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The Climatic Origins of the Neolithic Revolution: Theory and Evidence

This research examines theoretically and empirically the origins of agriculture. The theory highlights the role of climatic sequences as a fundamental determinant of both technological sophistication and population density in a hunter-gatherer regime. It argues that foragers facing volatile environments were forced to take advantage of their geographic endowments at a faster pace. Consequently, as long as climatic shocks preserved the possibility for agriculture, differences in the rate at which foragers were climatically propelled to exploit their habitat determined the comparative evolution of hunter-gatherer societies towards farming. The theory is tested using both cross-country and cross-archaeological site data on the emergence of farming. Consistent with the theory, the empirical analysis demonstrates that, conditional on biogeographic endowments, climatic volatility has a non-monotonic effect on the timing of the transition to agriculture. Farming was undertaken earlier in regions characterized by intermediate levels of climatic volatility, with regions subjected to either too high or too low intertemporal variability transiting later.

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Paper provided by Department of Economics, Williams College in its series Department of Economics Working Papers with number 2010-02.

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Length: 66 pages
Date of creation: May 2010
Date of revision: Feb 2011
Handle: RePEc:wil:wileco:2010-02
Contact details of provider: Postal: Williamstown, MA 01267
Phone: 413 597 2476
Fax: 413 597 4045
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  1. Quamrul Ashraf & Oded Galor, 2010. "Dynamics and Stagnation in the Malthusian Epoch," Center for Development Economics 2010-07, Department of Economics, Williams College, revised May 2011.
  2. Stelios Michalopoulos, 2012. "The Origins of Ethnolinguistic Diversity," American Economic Review, American Economic Association, vol. 102(4), pages 1508-39, June.
  3. Nils-Petter Lagerlöf, 2003. "From Malthus to Modern Growth: Can Epidemics Explain the Three Regimes?," International Economic Review, Department of Economics, University of Pennsylvania and Osaka University Institute of Social and Economic Research Association, vol. 44(2), pages 755-777, 05.
  4. Locay, Luis, 1989. "From Hunting and Gathering to Agriculture," Economic Development and Cultural Change, University of Chicago Press, vol. 37(4), pages 737-56, July.
  5. Nicolas Marceau & Gordon Myers, 2005. "On the Early Holocene: Foraging to Early Agriculture," Cahiers de recherche 0502, CIRPEE.
  6. Quamrul Ashraf & Oded Galor, 2011. "Cultural Diversity, Geographical Isolation, and the Origin of the Wealth of Nations," Working Papers 2011-16, Brown University, Department of Economics.
  7. Kremer, Michael, 1993. "Population Growth and Technological Change: One Million B.C. to 1990," The Quarterly Journal of Economics, MIT Press, vol. 108(3), pages 681-716, August.
  8. Smith, Vernon L, 1975. "The Primitive Hunter Culture, Pleistocene Extinction, and the Rise of Agriculture," Journal of Political Economy, University of Chicago Press, vol. 83(4), pages 727-55, August.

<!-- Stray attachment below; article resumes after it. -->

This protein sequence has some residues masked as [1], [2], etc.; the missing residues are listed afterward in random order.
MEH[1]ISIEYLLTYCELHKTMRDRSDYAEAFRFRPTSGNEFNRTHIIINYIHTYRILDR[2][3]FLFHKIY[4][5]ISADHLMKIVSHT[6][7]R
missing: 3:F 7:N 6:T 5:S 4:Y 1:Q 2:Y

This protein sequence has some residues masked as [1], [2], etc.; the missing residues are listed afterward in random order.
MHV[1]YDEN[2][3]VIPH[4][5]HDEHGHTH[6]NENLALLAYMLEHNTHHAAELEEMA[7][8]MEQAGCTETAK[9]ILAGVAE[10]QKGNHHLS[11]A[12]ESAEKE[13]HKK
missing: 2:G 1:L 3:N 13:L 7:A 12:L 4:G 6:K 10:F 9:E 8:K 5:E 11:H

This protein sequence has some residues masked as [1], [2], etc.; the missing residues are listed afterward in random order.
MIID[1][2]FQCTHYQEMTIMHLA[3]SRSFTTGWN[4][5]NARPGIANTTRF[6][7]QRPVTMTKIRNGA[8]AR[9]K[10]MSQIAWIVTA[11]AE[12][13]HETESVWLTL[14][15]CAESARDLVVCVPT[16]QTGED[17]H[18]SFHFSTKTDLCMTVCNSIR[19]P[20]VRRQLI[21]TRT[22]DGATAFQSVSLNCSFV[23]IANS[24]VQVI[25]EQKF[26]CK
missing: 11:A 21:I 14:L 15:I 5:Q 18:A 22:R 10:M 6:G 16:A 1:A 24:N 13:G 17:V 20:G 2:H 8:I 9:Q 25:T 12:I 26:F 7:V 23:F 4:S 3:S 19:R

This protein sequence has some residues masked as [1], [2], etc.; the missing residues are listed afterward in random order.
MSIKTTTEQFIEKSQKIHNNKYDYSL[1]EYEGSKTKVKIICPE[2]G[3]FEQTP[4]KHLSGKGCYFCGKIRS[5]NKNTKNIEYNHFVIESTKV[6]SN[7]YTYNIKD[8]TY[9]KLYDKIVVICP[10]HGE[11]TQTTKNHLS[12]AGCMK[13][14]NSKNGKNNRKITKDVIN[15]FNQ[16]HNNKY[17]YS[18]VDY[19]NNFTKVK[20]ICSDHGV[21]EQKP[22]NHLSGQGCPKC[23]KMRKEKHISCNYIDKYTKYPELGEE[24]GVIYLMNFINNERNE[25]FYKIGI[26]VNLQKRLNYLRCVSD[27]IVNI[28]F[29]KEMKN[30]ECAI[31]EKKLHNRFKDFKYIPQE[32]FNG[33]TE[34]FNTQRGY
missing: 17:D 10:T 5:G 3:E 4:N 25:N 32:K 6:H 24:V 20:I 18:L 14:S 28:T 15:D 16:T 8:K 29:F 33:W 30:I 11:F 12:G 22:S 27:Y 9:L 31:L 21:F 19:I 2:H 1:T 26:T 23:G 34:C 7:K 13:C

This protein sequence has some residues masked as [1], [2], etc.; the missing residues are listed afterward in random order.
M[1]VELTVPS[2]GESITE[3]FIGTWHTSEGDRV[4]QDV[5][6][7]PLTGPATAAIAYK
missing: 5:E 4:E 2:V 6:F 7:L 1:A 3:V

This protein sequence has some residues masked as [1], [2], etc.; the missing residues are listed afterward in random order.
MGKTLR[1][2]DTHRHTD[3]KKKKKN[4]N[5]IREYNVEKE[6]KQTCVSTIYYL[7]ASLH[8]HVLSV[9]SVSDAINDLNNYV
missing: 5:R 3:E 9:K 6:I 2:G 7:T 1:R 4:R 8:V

9. Oded Galor & Omer Moav, 2002. "Natural Selection And The Origin Of Economic Growth," The Quarterly Journal of Economics, MIT Press, vol. 117(4), pages 1133-1191, November.
  10. Olsson, Ola & Hibbs Jr., Douglas A., 2000. "Biogeography and Long-Run Economic Development," Working Papers in Economics 26, University of Gothenburg, Department of Economics, revised 11 Aug 2000.
  11. Olsson, Ola, 2001. "The Rise of Neolithic Agriculture," Working Papers in Economics 57, University of Gothenburg, Department of Economics.
  12. Jacob L. Weisdorf, 2003. "From Foraging to Farming: Explaining the Neolithic Revolution," Discussion Papers 03-41, University of Copenhagen. Department of Economics.
  13. Jacob L. Weisdorf, 2003. "Stone Age Economics: The Origins of Agriculture and the Emergence of Non-Food Specialists," Discussion Papers 03-34, University of Copenhagen. Department of Economics.
  14. Douglass C. North & Robert Paul Thomas, 1977. "The First Economic Revolution," Economic History Review, Economic History Society, vol. 30(2), pages 229-241, 05.
  15. Gary D. Hansen & Edward C. Prescott, 2002. "Malthus to Solow," American Economic Review, American Economic Association, vol. 92(4), pages 1205-1217, September.
  16. Gregory Dow & Clyde Reed & Nancy Olewiler, 2009. "Climate reversals and the transition to agriculture," Journal of Economic Growth, Springer, vol. 14(1), pages 27-53, March.
  17. Holger Strulik & Jacob Weisdorf, 2008. "Population, food, and knowledge: a simple unified growth theory," Journal of Economic Growth, Springer, vol. 13(3), pages 195-216, September.
  18. John Luke Gallup & Jeffrey D. Sachs & Andrew D. Mellinger, 1999. "Geography and Economic Development," International Regional Science Review, , vol. 22(2), pages 179-232, August.
  19. Matthew Baker, 2008. "A structural model of the transition to agriculture," Journal of Economic Growth, Springer, vol. 13(4), pages 257-292, December.
  20. Conley, T. G., 1999. "GMM estimation with cross sectional dependence," Journal of Econometrics, Elsevier, vol. 92(1), pages 1-45, September.
  21. Oded Galor & Stelios Michalopoulos, 2009. "The Evolution of Entrepreneurial Spirit and the Process of Development," Carlo Alberto Notebooks 111, Collegio Carlo Alberto.
  22. David N. Weil & Oded Galor, 1999. "From Malthusian Stagnation to Modern Growth," American Economic Review, American Economic Association, vol. 89(2), pages 150-154, May.
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